Each October 10, World Mental Health Day strives to raise awareness of mental health issues and mobilize efforts in support of “healthier” mental health. Organized by the World Federation for Mental Health and supported by WHO, the International Association for Suicide Prevention, and United for Global Mental Health, this day provides a forum to discuss what needs to happen to make mental health care a reality for people worldwide.
The Numbers Please
For several reasons, it’s critical to measure and understand how common mental illness is. One of those reasons being to grasp the physical, social, and financial impact mental health issues have on the collective society. But even more, pressing than that is the need to show that no one is alone.
- 19.1% of U.S. adults experienced mental illness in 2018 (47.6 million people), representing 1 in 5 adults.
- 4.6% of U.S. adults experienced serious mental illness in 2018 (11.4 million people), representing 1 in 25 adults.
- 16.5% of U.S. youth aged 6-17 experienced a mental health disorder in 2016 (7.7 million people)
- Suicide is the 2nd leading cause of death among people aged 10-34
These eye-opening numbers can be powerful tools for raising public awareness, advocating for better care, and eradicating the stigma associated with mental health conditions.
The most common conditions by annual prevalence among U.S. adults:
- Anxiety Disorders: 1%(estimated 48 million people)
- Major Depressive Episode: 2%(17.7 million people)
- Posttraumatic Stress Disorder: 6%(an estimated 9 million people)
“Probably 20% of people in the country have some form of mental health issue at some point in their lives, with less than 5% having severe problems with mental health issues,” states Moe Gelbart, a psychologist and founder of the Thelma McMillen Center for Alcohol and Drug Treatment. “Mental health problems are on a continuum from very little to very severe.”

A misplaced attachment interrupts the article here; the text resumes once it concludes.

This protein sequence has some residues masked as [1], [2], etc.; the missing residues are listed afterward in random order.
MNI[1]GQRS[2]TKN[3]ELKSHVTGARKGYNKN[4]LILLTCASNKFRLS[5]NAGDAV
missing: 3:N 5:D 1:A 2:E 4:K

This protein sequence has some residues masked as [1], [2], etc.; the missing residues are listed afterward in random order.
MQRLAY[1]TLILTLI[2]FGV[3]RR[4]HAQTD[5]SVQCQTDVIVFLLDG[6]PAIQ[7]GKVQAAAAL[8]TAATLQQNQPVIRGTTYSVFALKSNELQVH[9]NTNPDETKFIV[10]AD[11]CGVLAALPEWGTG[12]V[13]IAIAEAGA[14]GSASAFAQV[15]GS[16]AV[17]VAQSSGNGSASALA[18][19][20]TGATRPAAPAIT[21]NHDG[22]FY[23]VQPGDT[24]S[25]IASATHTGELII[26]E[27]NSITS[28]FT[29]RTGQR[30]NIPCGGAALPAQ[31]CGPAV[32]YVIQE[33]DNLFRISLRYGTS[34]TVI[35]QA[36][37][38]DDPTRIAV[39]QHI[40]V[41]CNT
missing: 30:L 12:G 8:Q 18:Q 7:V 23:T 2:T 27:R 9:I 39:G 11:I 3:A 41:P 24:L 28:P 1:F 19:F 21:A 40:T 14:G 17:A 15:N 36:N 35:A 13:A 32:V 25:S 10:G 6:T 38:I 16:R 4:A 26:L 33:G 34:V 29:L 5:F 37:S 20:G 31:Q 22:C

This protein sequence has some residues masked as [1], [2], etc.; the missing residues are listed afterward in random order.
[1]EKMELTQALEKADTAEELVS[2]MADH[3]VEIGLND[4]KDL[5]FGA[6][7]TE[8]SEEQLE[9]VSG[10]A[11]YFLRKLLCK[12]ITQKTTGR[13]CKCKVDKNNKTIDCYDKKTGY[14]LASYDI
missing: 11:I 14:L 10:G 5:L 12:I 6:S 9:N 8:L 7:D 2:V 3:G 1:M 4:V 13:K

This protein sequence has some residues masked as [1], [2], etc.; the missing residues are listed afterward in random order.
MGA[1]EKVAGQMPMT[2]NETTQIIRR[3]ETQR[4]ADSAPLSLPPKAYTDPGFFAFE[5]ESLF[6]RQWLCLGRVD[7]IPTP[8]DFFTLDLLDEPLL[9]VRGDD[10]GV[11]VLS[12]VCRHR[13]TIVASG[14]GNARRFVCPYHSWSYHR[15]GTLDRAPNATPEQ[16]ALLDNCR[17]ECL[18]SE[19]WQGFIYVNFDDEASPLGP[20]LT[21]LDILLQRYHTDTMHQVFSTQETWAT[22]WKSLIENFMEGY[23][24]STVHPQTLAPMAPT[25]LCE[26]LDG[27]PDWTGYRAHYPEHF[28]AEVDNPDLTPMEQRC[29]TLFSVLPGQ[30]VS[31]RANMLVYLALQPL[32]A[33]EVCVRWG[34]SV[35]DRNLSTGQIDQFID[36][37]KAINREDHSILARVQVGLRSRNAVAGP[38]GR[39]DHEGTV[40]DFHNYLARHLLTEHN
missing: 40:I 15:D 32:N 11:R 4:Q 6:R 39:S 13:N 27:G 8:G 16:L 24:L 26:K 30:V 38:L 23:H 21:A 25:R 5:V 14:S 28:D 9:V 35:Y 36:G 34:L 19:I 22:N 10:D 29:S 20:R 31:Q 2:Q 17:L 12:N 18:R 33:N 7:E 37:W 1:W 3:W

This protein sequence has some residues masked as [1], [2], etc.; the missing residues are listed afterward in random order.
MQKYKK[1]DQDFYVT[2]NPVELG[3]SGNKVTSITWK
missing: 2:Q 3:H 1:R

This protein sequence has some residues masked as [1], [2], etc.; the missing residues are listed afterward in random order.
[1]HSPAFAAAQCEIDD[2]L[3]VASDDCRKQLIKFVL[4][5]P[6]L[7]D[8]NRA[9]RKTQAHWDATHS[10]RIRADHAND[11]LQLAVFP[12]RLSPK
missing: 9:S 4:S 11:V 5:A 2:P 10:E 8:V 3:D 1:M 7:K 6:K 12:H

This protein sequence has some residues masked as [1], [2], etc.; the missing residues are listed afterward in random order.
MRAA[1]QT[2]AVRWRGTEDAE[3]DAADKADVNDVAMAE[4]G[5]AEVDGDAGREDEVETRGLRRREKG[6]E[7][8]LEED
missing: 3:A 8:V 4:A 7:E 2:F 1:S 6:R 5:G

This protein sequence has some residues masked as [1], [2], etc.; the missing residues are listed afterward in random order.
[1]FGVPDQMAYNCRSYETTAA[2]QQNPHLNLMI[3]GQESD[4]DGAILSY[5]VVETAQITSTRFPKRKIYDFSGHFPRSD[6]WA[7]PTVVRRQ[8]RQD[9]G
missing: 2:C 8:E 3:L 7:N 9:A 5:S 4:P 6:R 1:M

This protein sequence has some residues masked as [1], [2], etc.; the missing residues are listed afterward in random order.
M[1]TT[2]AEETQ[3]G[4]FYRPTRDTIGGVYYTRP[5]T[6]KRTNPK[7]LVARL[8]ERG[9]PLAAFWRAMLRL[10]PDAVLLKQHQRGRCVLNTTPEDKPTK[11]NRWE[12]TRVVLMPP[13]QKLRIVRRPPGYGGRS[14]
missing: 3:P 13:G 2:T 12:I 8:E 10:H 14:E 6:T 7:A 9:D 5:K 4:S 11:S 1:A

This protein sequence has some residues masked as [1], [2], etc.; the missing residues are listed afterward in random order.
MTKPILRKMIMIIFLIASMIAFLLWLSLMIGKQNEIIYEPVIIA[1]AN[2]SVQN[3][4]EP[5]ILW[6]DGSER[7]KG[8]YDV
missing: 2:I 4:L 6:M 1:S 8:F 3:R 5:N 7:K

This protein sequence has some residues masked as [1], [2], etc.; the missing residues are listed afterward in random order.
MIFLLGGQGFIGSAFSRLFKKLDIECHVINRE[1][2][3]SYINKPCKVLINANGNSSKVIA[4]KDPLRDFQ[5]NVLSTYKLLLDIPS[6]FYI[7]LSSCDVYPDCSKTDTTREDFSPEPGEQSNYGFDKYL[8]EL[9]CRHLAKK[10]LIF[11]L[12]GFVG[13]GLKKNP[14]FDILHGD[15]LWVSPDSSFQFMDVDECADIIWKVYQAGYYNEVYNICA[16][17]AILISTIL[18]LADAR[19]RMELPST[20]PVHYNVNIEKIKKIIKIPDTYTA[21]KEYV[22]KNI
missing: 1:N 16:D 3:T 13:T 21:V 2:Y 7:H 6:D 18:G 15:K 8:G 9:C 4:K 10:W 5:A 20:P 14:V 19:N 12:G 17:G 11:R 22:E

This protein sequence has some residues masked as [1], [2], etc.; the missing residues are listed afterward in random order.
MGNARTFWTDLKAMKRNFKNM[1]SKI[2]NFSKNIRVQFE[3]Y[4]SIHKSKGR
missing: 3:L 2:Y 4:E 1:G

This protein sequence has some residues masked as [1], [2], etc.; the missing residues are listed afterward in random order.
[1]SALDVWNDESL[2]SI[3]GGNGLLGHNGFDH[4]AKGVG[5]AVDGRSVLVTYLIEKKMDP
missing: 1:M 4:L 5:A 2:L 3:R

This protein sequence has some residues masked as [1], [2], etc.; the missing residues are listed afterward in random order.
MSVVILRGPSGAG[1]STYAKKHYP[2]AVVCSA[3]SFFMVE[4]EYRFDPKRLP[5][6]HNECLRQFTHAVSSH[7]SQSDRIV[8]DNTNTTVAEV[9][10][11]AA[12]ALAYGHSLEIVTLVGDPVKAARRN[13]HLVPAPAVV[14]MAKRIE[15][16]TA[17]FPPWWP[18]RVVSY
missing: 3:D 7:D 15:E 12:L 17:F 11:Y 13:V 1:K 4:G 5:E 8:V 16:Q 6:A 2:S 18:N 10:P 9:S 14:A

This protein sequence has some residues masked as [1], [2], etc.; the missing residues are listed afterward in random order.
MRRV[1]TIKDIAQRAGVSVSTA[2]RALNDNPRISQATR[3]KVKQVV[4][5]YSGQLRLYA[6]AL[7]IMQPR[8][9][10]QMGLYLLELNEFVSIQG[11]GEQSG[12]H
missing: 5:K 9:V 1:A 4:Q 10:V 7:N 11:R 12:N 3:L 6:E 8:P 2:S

While stats point to some 20% experiencing a mental health issue, Gelbart explains, “That impact is multiplied by three or four when you’re thinking about the impact on society. For example, if dad is depressed, he might not be going to work. His wife is feeling the effects of that. And so on.”
That’s even more reason to encourage open discussions about these issues, to educate folks on the various conditions, and show them how and where to access help.
Know the Signs
Employers should be attentive to changes in behavior that could signal an employee is suffering from depression or anxiety. Possible signs may include—
- taking longer to complete routine tasks
- difficulty communicating with coworkers
- an increase in comments about not feeling well
- calling in sick more often frequently
- withdrawing from co-workers
- increased frustration, nervousness, or irritability
Creating a supportive environment
Employers can set the tone for a supportive environment by providing easy access to educational materials and organizational resources. From posters and literature in the break room and inserts included with payroll to features from national organizations like the American Psychiatric Association, the Depression and Bipolar Support Alliance, Mental Health America, and the National Alliance on Mental Illness in the company newsletter. Don’t forget to scope out local and regional support groups and post their information as well.
Other employer-led stigma-busting steps to promote mental health
The CDC recommends these additional steps:
- Offer free or subsidized clinical screenings for depression from a qualified mental health professional, followed by directed feedback and clinical referral when appropriate.
- Offer health insurance with no or low out-of-pocket costs for depression medications and mental health counseling.
- Provide free or subsidized lifestyle coaching, counseling, or self-management programs.
- Host seminars or workshops that address depression and stress management techniques, like mindfulness, breathing exercises, and meditation, to help employees reduce anxiety and stress and improve focus and motivation.
- Create and maintain dedicated, quiet spaces for relaxation activities.
- Provide managers with training to help them recognize the signs and symptoms of stress and depression in team members and encourage them to seek help from qualified mental health professionals.
- Give employees opportunities to participate in decisions about issues that affect job stress.
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